With suicide loss, this tends to lead to pointing to the one or two things that are visible stressors in a person’s life just prior to their death. Suicide, however, is NEVER caused by just one or two factors.
The potential factors we can see easily are just the tip of the iceberg and there are often things we will never know or understand about what led to suicide. It’s important for your child to know this and to also be aware that 90% of people who die by suicide have a treatable mental health condition at the time of their death.
So often we want to blame the break-up or the bad grade or the argument with their parents as the reason someone ended their life. I hear this very frequently in my work with teens who have lost a friend to suicide.
But these explanations are far too simple and don’t account for the role of mental health.
In the search for an explanation, many children or teens may begin to blame themselves or someone else. I encourage parents I work with to directly ask their child if they are struggling with any feelings of guilt or blame and if they are to help their child refute this.
Remind your child about the complex nature of suicide, how it’s never just one thing, how mental health conditions are present 90% of the time when someone dies by suicide, and how they, along with everyone else was doing the best that they could.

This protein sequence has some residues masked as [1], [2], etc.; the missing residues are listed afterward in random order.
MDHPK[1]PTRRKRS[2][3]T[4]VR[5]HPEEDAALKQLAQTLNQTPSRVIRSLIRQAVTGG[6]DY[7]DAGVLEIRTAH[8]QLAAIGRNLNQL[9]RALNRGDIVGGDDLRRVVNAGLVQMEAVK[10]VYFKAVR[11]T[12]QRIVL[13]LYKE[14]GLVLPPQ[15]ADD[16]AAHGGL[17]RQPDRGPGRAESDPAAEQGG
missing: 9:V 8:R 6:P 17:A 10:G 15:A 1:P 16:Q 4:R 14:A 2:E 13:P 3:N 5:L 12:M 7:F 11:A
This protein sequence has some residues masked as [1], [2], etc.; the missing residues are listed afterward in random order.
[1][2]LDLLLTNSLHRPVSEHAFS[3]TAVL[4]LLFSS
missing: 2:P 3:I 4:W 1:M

If your child is having difficulty moving away from feelings of guilt or blame, it may be best to consult with a mental health professional.
Because of the susceptibility of peer influence that many young people experience, teens are especially vulnerable to what is known as suicide contagion. Contagion occurs when one person’s suicidal behavior or suicide contributes to suicidal behavior or suicide in other people.
Research has shown that suicide contagion is most likely to occur when people identify in some way with the person who died when they are already experiencing a psychological vulnerability, when they witness the death or the immediate aftereffects and when they are exposed to graphic details about the death.
However, suicide contagion is very rare and accounts for 1-5% of all suicides each year.
Parents need to ask their child or teen directly if they have ever had thoughts of suicide and if they are having any thoughts of ending their life now. Listen calmly without judging and let them know that you are always there for them. Share that suicide is not an option and that there is help available if needed.
This conversation is important not only in assessing possible suicide risk but sets the stage for your child to know that they can always talk to you about suicide and other difficult topics. Seek immediate support from mental health or medical professionals if you feel your child may be at risk for suicide.
There are resources listed at the end of this article.
Small Things That Can Help
Keeping your child on their usual schedule and routine can provide them with a sense of safety and structure during a very difficult time. It is okay to have some flexibility within this to allow for breaks for self-care when needed.
Allow your child to make choices. The sudden loss of someone we care about can leave us feeling very out of control. Help your child feel a sense of personal power in their lives by allowing them to make small choices (i.e. what they will have for dinner, healthy ways they can honor their friend, etc.).